Generally, celebrity confers tremendous individual benefits to the anointed CEOs. Celebrity CEOs receive increased pay, more opportunities to join boards, and protection from dismissal. However, celebrity CEOs’ firms do not enjoy similarly positive outcomes. In fact, celebrity CEOs often demonstrate higher levels of complacency, risk-taking, and hubris that result in negative performance repercussions for their firms. That said, there is much more known about the individual and firm outcomes of celebrity than about what leads CEOs to attain celebrity in the first place.

Journalists often highlight CEOs that possess unique attributes because this information captures the attention of their audience. While being seen as interesting is partially a function of performance, numerous CEOs attain widespread positive attention without ever achieving anything of substance, and countless highly effective CEOs often attain little, if any, public admiration. In fact, CEO celebrity often demonstrates modest to little association with performance, which begs the question: why do some CEOs become celebrities, while others with seemingly equal accomplishments do not?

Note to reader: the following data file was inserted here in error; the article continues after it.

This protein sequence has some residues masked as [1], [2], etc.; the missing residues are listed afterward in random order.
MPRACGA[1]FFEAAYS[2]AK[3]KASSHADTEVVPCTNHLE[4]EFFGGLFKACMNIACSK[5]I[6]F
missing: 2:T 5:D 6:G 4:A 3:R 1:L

To answer this question, in our forthcoming article, we drew from the literature on media routines to develop a “push-pull theory” of CEO celebrity attainment. We argue that journalists pull certain CEOs into the spotlight, in particular CEOs who are demographically atypical (i.e., female or non-Caucasian executives) and who take non-conforming strategic actions (compared to the rest of their industry). We also explored how CEOs proactively garner attention for themselves by considering the various self-promotion tactics they use to push themselves and their stories into public view (e.g., promoting themselves in press releases and maintaining a social media presence).

Borrowing from Hollywood parlance, we conceptualised CEO celebrity into various levels, identifying A-list celebrity CEOs, B-list celebrity CEOs and non-celebrity CEOs. We found support for the notion that it is both who CEOs are—in terms of demographic atypicality—and what they do—in terms of their non-conforming actions and the self-promotion tactics they utilise—that matters for becoming a celebrity CEO. We also found that while a CEO’s self-promotion efforts can help them attain celebrity, CEOs must also have unique attributes to achieve A-list celebrity.